What I've seen so far in the investigation is that they did a pretty by the book interrogation. It does nothing for telling me what Serino or Singleton are thinking, it just tells me that they've had standard training in interogation. What does speak volumes, though, is after all of that, and Serino's recommendation of manslaughter, Serino still comes out and says, Zimmerman's story is supported by the evidence and witness testimony. Either Serino is lying about that to cover up or his recommendation for manslaughter had more to do with moral accountability than "blatant inconsistancies" in his story.
Or political accountability.
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Old 24th June 2012, 10:39 AM   #171
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Originally Posted by Unabogie View Post
This I find problematic and I'm concerned you're rationalizing this away.

Let me first touch on the other comment about him walking his dog:

Yes, I agree that it's plausible he didn't know his streets. While walking his dog and being the NW person should make that less likely, he shows he's not good with directions, so I'll grant you he could have been unsure about the address. Where I think he is lying is where he uses that as his reason for exiting the car "just to look for a street sign". In the NEN he says he's following Trayvon. And you can clearly hear him running. When he later claims he wasn''t following him and was only looking for a street sign, it's not plausible. And it isn't an innocent memory lapse since it's clearly self serving and affects his culpability.
As I've stated, the first interview will be the most reliable. In the initial interview, he says he got out to see which direction he is running and to get an address. In the 911 call: ..."**** he's running."
The dispatcher respons at about 2:11"He's running? Which way is he running?" After that question, George opens the door to get out of the car. There is nothing about that interview and the way the call transpired that tells me he is lying. I don't clearly hear him running. You may want to clearly hear him running but it doesn't sound like the sharp interruptions in a person's voice you would get when they run while talking.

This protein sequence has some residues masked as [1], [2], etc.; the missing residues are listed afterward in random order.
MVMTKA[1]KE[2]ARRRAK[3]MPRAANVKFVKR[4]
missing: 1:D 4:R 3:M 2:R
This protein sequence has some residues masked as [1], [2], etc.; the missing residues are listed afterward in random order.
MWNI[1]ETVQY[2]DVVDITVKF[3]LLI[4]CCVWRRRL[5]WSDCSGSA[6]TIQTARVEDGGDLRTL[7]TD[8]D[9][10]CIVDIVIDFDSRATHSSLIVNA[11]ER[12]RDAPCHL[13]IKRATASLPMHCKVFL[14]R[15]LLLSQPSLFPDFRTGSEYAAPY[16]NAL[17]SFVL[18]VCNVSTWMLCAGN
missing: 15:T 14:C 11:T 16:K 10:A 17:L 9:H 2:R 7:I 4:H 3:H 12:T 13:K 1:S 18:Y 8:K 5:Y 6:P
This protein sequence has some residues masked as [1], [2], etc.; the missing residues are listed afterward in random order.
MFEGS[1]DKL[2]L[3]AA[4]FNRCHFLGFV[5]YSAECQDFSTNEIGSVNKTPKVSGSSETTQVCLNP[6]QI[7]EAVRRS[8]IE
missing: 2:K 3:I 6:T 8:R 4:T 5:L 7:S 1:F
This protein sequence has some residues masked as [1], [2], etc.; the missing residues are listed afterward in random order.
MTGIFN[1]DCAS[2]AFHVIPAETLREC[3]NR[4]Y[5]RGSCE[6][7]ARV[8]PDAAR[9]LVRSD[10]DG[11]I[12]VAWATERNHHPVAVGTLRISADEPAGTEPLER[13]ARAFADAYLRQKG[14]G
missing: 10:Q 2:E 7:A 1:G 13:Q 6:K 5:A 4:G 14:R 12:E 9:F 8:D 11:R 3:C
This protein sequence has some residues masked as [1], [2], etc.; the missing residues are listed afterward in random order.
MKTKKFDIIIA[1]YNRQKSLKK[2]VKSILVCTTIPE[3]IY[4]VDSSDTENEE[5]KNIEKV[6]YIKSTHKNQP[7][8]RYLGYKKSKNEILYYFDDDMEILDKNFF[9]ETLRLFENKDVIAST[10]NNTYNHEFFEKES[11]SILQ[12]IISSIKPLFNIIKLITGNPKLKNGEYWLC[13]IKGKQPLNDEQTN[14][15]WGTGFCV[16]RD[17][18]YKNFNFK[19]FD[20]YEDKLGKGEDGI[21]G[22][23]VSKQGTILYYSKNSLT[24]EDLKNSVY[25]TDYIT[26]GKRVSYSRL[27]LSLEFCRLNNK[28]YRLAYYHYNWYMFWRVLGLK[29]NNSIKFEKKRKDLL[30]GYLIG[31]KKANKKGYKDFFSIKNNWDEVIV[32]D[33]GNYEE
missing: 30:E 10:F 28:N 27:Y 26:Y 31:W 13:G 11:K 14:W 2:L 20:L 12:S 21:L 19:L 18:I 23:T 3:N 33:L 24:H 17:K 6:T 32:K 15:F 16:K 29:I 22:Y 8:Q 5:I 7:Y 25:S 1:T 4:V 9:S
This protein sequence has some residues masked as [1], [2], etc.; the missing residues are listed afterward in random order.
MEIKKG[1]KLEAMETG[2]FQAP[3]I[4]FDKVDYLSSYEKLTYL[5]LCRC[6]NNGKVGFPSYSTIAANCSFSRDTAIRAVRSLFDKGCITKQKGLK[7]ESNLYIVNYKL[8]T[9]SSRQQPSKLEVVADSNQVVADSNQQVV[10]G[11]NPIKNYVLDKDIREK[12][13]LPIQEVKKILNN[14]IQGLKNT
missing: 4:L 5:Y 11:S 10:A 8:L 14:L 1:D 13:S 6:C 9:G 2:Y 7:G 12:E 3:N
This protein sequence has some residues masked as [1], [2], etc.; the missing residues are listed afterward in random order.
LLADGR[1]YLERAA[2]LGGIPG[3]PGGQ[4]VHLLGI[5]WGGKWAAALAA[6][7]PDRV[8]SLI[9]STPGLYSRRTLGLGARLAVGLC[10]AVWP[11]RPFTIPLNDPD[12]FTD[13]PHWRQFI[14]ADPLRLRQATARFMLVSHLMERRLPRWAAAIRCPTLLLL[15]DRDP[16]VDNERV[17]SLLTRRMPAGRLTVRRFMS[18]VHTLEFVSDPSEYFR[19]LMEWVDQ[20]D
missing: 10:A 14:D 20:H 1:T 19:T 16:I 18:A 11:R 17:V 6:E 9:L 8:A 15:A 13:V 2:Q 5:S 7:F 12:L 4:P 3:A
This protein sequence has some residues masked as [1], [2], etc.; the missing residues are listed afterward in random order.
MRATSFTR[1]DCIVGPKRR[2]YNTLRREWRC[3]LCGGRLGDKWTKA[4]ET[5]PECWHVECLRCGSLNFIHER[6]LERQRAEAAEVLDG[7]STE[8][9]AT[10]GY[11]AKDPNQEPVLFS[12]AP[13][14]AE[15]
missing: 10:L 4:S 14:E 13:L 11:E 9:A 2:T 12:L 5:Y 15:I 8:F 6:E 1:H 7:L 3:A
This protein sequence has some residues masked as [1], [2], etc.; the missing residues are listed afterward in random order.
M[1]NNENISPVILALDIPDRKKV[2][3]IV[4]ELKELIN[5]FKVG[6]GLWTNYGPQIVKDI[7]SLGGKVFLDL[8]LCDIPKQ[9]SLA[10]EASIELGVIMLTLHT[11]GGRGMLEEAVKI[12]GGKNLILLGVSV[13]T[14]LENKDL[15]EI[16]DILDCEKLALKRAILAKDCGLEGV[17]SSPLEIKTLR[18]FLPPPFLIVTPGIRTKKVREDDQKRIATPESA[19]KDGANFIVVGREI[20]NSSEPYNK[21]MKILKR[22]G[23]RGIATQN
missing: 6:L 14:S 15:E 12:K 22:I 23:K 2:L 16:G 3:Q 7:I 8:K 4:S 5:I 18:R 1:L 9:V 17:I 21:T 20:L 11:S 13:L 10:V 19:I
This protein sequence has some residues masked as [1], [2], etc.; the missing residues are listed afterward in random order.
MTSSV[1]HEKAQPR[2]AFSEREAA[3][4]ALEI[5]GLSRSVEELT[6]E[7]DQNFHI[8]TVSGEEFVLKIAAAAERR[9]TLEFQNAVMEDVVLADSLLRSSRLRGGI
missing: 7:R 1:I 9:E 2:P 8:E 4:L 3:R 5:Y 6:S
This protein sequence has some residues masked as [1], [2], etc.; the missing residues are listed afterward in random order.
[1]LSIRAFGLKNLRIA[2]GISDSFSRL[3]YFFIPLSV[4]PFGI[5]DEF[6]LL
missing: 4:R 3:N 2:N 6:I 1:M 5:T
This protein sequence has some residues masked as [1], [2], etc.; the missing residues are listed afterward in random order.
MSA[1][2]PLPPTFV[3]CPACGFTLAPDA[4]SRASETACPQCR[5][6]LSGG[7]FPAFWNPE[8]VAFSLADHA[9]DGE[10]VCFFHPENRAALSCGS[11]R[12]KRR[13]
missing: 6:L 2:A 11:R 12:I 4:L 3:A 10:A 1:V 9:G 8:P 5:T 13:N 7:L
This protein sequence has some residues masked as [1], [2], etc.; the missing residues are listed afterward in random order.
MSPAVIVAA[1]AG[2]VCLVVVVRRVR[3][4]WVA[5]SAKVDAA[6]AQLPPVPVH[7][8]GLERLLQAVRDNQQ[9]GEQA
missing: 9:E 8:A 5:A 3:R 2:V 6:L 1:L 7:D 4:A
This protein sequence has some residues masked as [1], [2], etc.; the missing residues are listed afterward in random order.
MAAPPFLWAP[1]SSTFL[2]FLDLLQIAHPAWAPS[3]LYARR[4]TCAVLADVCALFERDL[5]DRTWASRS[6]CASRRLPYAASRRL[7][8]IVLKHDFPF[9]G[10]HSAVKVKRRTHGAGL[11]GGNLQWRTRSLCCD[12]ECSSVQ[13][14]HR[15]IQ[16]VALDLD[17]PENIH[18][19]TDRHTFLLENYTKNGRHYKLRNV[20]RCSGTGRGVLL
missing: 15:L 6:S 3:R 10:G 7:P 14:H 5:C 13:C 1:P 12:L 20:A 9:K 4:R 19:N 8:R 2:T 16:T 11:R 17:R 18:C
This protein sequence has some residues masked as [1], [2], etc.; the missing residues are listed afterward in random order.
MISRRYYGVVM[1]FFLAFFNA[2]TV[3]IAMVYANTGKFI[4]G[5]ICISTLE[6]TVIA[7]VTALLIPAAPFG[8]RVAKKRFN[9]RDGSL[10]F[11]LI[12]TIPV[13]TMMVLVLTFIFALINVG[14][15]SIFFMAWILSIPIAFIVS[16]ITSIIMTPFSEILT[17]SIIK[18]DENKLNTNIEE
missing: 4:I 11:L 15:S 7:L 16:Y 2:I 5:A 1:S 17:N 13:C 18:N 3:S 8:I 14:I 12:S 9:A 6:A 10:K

Quote:
On the issue of the "circling", there is no innocent explanation. In the NEN call, the only close contact he has with Trayvon is within about 15 seconds of the start of the call. That means one of two things:
You create a dochotomy and then explain it with your own inventions. What do you have that says that there is no close contact?

Quote:
  1. He parked at the clubhouse as he says in the walkthrough and Trayvon was merely walking past the car on his way home.
  2. He never parked at the clubhouse at all and made that up.
For Trayvon to have walked past the T, come back out onto the street in order to circle the car, George would have had to have started the call near the T. He clearly says this isn't how it happens and if it did, it drastically changes the nature of events.


Therefore, I think this proves the circling at the T, and Trayvon coming back out onto the street from behind the row houses, never happened. I think there is ample evidence that this is impossible and therefore George made it up. If he made up something as inflammatory as Trayvon circling his car, and included such detail as how he turned the corner, but came back out to the street while George waiting with his windows rolled up, in fear, is this defensible?

ETA: I think the most reasonable choice is option #1 above. Trayvon really did walk past his car with his hands in his waistband, holding his drink. This is just a demonstration of George's bad judgment, but it fits the facts. I think he added the part about circling his car to embellish his tale, and unfortunately for him, this embellishment is easily discredited, which is why I keep coming back it as one of the worst of his lies.
That's a relatively easy conclusion to come to, when you established, long before the statements were released, that he is a liar. It sounds to me, based on the first interview, that he stopped at the clubhouse to make the call and Trayvon walked past him. He followed Trayvon around the corner, to down by the T. That's when Trayvon came back to check him out, this is when Zimmerman says, "he's checking me out." A few seconds later, Trayvon runs. The dispatcher asks which direction he ran and George gets out of the car. By the walk through, he is already unclear, mixing up events, and confabulating impressions he got from the dispatcher with actual requests (which direction is he running beccomes, can you get to a point where you can see him). Either, his story is going to be inconsistant because memory fails or he is a liar. If he is a liar, so is every other witness, who's story has been changed, since the initial interviews. Then, so is Trayvon Martin's father because he says he saw Trayvon over an hour after he was shot. Either you accept variations because of unreliable memory across the board or you don't and throw out everyone's statement. You don't get to agree with what helps you and dismiss what you don't like, then accuse other people or rationalization.
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Old 24th June 2012, 10:49 AM   #172
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Originally Posted by sgtbaker View Post
...You don't get to agree with what helps you and dismiss what you don't like, then accuse other people or rationalization.
Way to kill a thread.
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Old 24th June 2012, 10:52 AM   #173
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Originally Posted by marplots View Post
Way to kill a thread.